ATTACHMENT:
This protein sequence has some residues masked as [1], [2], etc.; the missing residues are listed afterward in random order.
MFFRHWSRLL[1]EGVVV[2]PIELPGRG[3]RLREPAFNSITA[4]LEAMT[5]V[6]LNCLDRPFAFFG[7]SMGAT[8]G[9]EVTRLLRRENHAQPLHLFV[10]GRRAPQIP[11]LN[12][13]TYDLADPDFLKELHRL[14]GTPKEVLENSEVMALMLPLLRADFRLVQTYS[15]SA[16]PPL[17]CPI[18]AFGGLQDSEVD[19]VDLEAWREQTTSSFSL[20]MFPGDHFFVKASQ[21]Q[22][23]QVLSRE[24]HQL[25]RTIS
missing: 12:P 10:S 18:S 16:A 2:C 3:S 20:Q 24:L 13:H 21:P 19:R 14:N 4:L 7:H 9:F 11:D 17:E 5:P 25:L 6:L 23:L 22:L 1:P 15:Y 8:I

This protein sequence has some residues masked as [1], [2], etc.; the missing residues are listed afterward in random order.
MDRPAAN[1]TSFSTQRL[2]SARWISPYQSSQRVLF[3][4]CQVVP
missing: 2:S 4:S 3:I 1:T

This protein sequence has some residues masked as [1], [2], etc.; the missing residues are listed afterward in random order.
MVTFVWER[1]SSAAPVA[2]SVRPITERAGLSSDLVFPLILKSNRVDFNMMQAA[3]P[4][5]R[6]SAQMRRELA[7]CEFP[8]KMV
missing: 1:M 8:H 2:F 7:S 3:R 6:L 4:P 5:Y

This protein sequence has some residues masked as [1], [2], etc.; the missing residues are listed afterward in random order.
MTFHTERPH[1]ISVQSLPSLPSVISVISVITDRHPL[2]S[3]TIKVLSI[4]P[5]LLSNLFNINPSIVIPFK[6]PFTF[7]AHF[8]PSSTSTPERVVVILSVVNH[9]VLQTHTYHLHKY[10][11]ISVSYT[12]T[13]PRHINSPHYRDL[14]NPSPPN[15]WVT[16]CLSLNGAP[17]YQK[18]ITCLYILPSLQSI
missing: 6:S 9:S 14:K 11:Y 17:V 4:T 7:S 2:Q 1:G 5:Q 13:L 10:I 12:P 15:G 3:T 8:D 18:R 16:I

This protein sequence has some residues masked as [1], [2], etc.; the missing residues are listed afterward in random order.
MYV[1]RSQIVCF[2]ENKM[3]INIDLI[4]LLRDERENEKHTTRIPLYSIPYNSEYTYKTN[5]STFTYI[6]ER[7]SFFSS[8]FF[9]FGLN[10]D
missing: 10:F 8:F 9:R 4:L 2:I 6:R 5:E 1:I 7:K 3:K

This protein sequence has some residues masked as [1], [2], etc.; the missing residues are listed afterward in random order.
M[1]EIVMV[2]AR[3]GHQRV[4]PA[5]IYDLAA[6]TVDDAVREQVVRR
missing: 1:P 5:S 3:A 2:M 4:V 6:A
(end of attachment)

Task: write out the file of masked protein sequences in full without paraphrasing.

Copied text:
This protein sequence has some residues masked as [1], [2], etc.; the missing residues are listed afterward in random order.
MFFRHWSRLL[1]EGVVV[2]PIELPGRG[3]RLREPAFNSITA[4]LEAMT[5]V[6]LNCLDRPFAFFG[7]SMGAT[8]G[9]EVTRLLRRENHAQPLHLFV[10]GRRAPQIP[11]LN[12][13]TYDLADPDFLKELHRL[14]GTPKEVLENSEVMALMLPLLRADFRLVQTYS[15]SA[16]PPL[17]CPI[18]AFGGLQDSEVD[19]VDLEAWREQTTSSFSL[20]MFPGDHFFVKASQ[21]Q[22][23]QVLSRE[24]HQL[25]RTIS
missing: 12:P 10:S 18:S 16:A 2:C 3:S 20:Q 24:L 13:H 21:P 19:R 14:N 4:L 7:H 9:F 11:D 17:E 5:P 25:L 6:L 23:L 22:L 1:P 15:Y 8:I

This protein sequence has some residues masked as [1], [2], etc.; the missing residues are listed afterward in random order.
MDRPAAN[1]TSFSTQRL[2]SARWISPYQSSQRVLF[3][4]CQVVP
missing: 2:S 4:S 3:I 1:T

This protein sequence has some residues masked as [1], [2], etc.; the missing residues are listed afterward in random order.
MVTFVWER[1]SSAAPVA[2]SVRPITERAGLSSDLVFPLILKSNRVDFNMMQAA[3]P[4][5]R[6]SAQMRRELA[7]CEFP[8]KMV
missing: 1:M 8:H 2:F 7:S 3:R 6:L 4:P 5:Y

This protein sequence has some residues masked as [1], [2], etc.; the missing residues are listed afterward in random order.
MTFHTERPH[1]ISVQSLPSLPSVISVISVITDRHPL[2]S[3]TIKVLSI[4]P[5]LLSNLFNINPSIVIPFK[6]PFTF[7]AHF[8]PSSTSTPERVVVILSVVNH[9]VLQTHTYHLHKY[10][11]ISVSYT[12]T[13]PRHINSPHYRDL[14]NPSPPN[15]WVT[16]CLSLNGAP[17]YQK[18]ITCLYILPSLQSI
missing: 6:S 9:S 14:K 11:Y 17:V 4:T 7:S 2:Q 1:G 5:Q 13:L 10:I 12:P 15:G 3:T 8:D 18:R 16:I

This protein sequence has some residues masked as [1], [2], etc.; the missing residues are listed afterward in random order.
MYV[1]RSQIVCF[2]ENKM[3]INIDLI[4]LLRDERENEKHTTRIPLYSIPYNSEYTYKTN[5]STFTYI[6]ER[7]SFFSS[8]FF[9]FGLN[10]D
missing: 10:F 8:F 9:R 4:L 2:I 6:R 5:E 1:I 7:K 3:K

This protein sequence has some residues masked as [1], [2], etc.; the missing residues are listed afterward in random order.
M[1]EIVMV[2]AR[3]GHQRV[4]PA[5]IYDLAA[6]TVDDAVREQVVRR
missing: 1:P 5:S 3:A 2:M 4:V 6:A